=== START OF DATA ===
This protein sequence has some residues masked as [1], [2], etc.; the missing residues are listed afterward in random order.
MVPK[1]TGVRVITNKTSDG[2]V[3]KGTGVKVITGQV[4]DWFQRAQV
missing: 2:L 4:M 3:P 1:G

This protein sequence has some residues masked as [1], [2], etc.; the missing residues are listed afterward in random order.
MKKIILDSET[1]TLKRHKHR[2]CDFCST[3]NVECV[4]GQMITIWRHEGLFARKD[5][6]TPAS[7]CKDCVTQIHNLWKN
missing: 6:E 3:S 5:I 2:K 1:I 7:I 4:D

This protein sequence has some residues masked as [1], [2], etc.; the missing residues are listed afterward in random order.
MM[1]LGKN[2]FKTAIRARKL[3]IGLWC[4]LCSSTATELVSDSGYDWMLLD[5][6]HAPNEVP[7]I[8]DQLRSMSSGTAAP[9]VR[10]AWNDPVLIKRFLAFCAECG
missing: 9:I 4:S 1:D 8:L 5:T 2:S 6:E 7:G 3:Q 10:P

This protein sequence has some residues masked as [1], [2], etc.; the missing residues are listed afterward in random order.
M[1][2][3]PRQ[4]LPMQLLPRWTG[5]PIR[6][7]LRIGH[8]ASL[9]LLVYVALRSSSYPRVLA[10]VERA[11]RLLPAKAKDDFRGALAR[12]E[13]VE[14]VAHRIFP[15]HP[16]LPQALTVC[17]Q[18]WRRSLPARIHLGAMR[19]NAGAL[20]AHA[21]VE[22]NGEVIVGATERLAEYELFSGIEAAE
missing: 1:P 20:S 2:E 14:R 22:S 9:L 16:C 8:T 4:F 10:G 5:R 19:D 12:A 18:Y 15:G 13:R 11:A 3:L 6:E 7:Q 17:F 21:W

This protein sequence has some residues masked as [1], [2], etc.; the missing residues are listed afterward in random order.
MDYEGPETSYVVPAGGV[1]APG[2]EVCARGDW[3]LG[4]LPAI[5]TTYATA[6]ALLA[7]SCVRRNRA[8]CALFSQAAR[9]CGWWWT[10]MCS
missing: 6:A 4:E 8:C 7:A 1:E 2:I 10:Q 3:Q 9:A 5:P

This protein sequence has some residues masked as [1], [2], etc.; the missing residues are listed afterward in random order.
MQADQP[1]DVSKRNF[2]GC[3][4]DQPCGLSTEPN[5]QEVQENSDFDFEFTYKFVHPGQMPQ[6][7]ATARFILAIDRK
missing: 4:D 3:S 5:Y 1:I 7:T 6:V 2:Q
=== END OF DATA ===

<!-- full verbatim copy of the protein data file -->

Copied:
This protein sequence has some residues masked as [1], [2], etc.; the missing residues are listed afterward in random order.
MVPK[1]TGVRVITNKTSDG[2]V[3]KGTGVKVITGQV[4]DWFQRAQV
missing: 2:L 4:M 3:P 1:G

This protein sequence has some residues masked as [1], [2], etc.; the missing residues are listed afterward in random order.
MKKIILDSET[1]TLKRHKHR[2]CDFCST[3]NVECV[4]GQMITIWRHEGLFARKD[5][6]TPAS[7]CKDCVTQIHNLWKN
missing: 6:E 3:S 5:I 2:K 1:I 7:I 4:D

This protein sequence has some residues masked as [1], [2], etc.; the missing residues are listed afterward in random order.
MM[1]LGKN[2]FKTAIRARKL[3]IGLWC[4]LCSSTATELVSDSGYDWMLLD[5][6]HAPNEVP[7]I[8]DQLRSMSSGTAAP[9]VR[10]AWNDPVLIKRFLAFCAECG
missing: 9:I 4:S 1:D 8:L 5:T 2:S 6:E 7:G 3:Q 10:P

This protein sequence has some residues masked as [1], [2], etc.; the missing residues are listed afterward in random order.
M[1][2][3]PRQ[4]LPMQLLPRWTG[5]PIR[6][7]LRIGH[8]ASL[9]LLVYVALRSSSYPRVLA[10]VERA[11]RLLPAKAKDDFRGALAR[12]E[13]VE[14]VAHRIFP[15]HP[16]LPQALTVC[17]Q[18]WRRSLPARIHLGAMR[19]NAGAL[20]AHA[21]VE[22]NGEVIVGATERLAEYELFSGIEAAE
missing: 1:P 20:S 2:E 14:R 22:S 9:L 16:C 8:T 4:F 10:G 5:R 19:D 12:A 18:Y 15:G 13:R 11:A 3:L 6:E 7:Q 17:F 21:W

This protein sequence has some residues masked as [1], [2], etc.; the missing residues are listed afterward in random order.
MDYEGPETSYVVPAGGV[1]APG[2]EVCARGDW[3]LG[4]LPAI[5]TTYATA[6]ALLA[7]SCVRRNRA[8]CALFSQAAR[9]CGWWWT[10]MCS
missing: 6:A 4:E 8:C 7:A 1:E 2:I 10:Q 3:Q 9:A 5:P

This protein sequence has some residues masked as [1], [2], etc.; the missing residues are listed afterward in random order.
MQADQP[1]DVSKRNF[2]GC[3][4]DQPCGLSTEPN[5]QEVQENSDFDFEFTYKFVHPGQMPQ[6][7]ATARFILAIDRK
missing: 4:D 3:S 5:Y 1:I 7:T 6:V 2:Q